Thursday, May 9, 2013

Goodrich Earnings Call Transcript

The transcript TMS highlights from the Goodrich earnings call.  I've corrected several typos.

Our ongoing transitions story from our company's production and reserve were dominated by natural gas towards a more balanced portfolio is very much on track and the emerging Tuscaloosa Marine Shale play adds a component with tremendous upside potential. However, financial and operational performance for the first quarter of this year was negatively impacted by a number of items including: offset well completion impact on production volumes in both the Eagle Ford Shale and Haynesville Shale, where we have recently initiated our plan of completing previously drilled gas wells; a number of unusual financial and operational expenses incurred and paid out during the quarter; and the roll-off of our 2012 natural gas hedges, impacting revenue and cash flow when compared with the prior period.


Moving to the Tuscaloosa Marine Shale. While currently representing only 25% of our full year CapEx budget of $200 million, the TMS is certainly a focal point for us as we continue to move towards larger-scale development mode. We continue to be very encouraged by the results we have seen thus far and believe we are gaining valuable knowledge as we move along this path. Our enhanced knowledge is both in terms of improved drilling procedures, which has led to recently improved drilling cycle times, and optimized completion techniques, including the types and amounts of fluids used, as well as the amount of profit per stage. We are confident these learning curves already have and will continue to lead to improved drilling times, reduced well costs and more repeatable well performance.

Finally, we have recently spud our next operated TMS well, the Smith 5-29-1, and plan to drill at least 3 additional operated wells in 2013, as well as our non-operated activity within Encana. In all, it is shaping up to be a busy and exciting time in the TMS during the summer and into the fall of 2013.

Thanks, Gil. As Gil stated, we continued to be optimistic about the potential of the TMS as accumulative production from the top 3 wells in the field continues to compare well with the Bakken and Eagle Ford, and costs are trending down as expected.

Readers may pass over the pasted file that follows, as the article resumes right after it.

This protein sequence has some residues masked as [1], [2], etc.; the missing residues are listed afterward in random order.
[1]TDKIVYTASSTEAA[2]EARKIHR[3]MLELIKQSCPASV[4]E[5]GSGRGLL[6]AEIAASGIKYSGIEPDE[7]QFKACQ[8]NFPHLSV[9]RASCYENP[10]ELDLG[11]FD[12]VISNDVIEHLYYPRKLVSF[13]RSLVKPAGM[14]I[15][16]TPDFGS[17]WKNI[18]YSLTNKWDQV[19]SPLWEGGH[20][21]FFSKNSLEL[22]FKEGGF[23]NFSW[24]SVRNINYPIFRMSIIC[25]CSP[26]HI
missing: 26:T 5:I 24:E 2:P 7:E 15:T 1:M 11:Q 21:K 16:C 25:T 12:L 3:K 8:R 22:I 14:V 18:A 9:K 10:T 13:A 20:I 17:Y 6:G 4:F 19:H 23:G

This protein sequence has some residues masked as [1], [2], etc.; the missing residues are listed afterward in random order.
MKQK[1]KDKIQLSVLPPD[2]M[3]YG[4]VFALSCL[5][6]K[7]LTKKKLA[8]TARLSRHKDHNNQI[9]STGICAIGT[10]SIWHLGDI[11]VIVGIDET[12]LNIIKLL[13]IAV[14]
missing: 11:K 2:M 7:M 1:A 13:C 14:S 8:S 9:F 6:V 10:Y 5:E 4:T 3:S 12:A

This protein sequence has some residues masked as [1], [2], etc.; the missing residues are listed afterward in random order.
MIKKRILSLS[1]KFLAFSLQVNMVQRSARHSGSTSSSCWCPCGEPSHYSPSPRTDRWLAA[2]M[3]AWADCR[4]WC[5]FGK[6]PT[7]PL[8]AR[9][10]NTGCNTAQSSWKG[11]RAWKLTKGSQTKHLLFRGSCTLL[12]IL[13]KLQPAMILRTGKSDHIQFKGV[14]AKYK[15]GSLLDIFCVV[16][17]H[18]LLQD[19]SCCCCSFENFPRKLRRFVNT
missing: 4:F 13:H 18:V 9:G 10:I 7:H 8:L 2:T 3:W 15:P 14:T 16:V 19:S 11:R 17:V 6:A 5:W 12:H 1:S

As we stated in our release, our operated Crosby well continues to produce above our 800,000 BOE-type curve with cumulative production of approximately 75,000 barrels equivalent at 91% oil over a 3-month period. We've recently run tubing, which we believe will help maximize production going forward prior to installing an artificial lift. Current rate of the Crosby is approximately 700 barrels equivalent per day, and we are receiving LLS pricing less $2 a barrel or approximately $105 a barrel currently.

The high BTU gas is also generating high natural gas liquid yield, which has been processed and sold on location. We are participating with EnCana for a 12% interest in the completion of the Ash 31-1 and 31-2 wells, with the 31 #2 producing for approximately 2 weeks with a 24-hour peak rate to date of 730 barrels equivalent per day, with 4% of the frac fluid recovered at a production mix of 2/3 frac fluid, 1/3 oil.

As a comparison, the Crosby well reached peak rate in about 7 days and was producing, at that time, approximately 2/3 of oil and 1/3 frac fluid. This is the well in which EnCana pumped a million pounds of proppant and 29,000 barrels of frac fluid per stage or more than double the amount of proppant in fluid of any previous well.

As we have said before, the more than double the amount of frac fluid pumped on this well will change the flowback profile, as compared to the other wells completed in the field, and we will need to wait to understand what the ultimate peak rate will be and whether the shape of the curve will be flatter due to more proppant as compared with the other frac jobs.

Very importantly, however, the Ash 31-2 landed above the rubble zone or primary zone of wellbore and stability, and we are encouraged that the well appears to have stimulated the entire TMS, which will help us on our cost reduction efforts going forward.

The Ash 31-1 well is still in completion phase with the finishing operation of coil tubing continuing. We have participated with EnCana on 2 development wells, the Anderson 17 #2 and 17 #3 wells, both of which we own a 7% working interest. Both wells have reduced drilling days and cost versus previous wells. The latest well, the 17 #3, was drilled with a 7,400-foot lateral in 42 days, which is well ahead of our drilling days and cost estimate currently for a 7,400-foot lateral. We expect both of these wells to be completed within 45 days.

We have spud, as Gil said, our Smith 5-29-1 well in Amite County Mississippi, in which we own an 88% working interest. We are planning for an approximate 6,500-foot lateral with a Crosby-style frac design and our AFE is approximately $13 million. We intend to drill the Smith well similar to the Anderson 17 #3 well by landing the lateral above the rubble zone, although with the slightly shorter lateral which, we think, gives us real chance of driving down costs. After the Smith, we have 2 additional operated wells planned through the end of the year.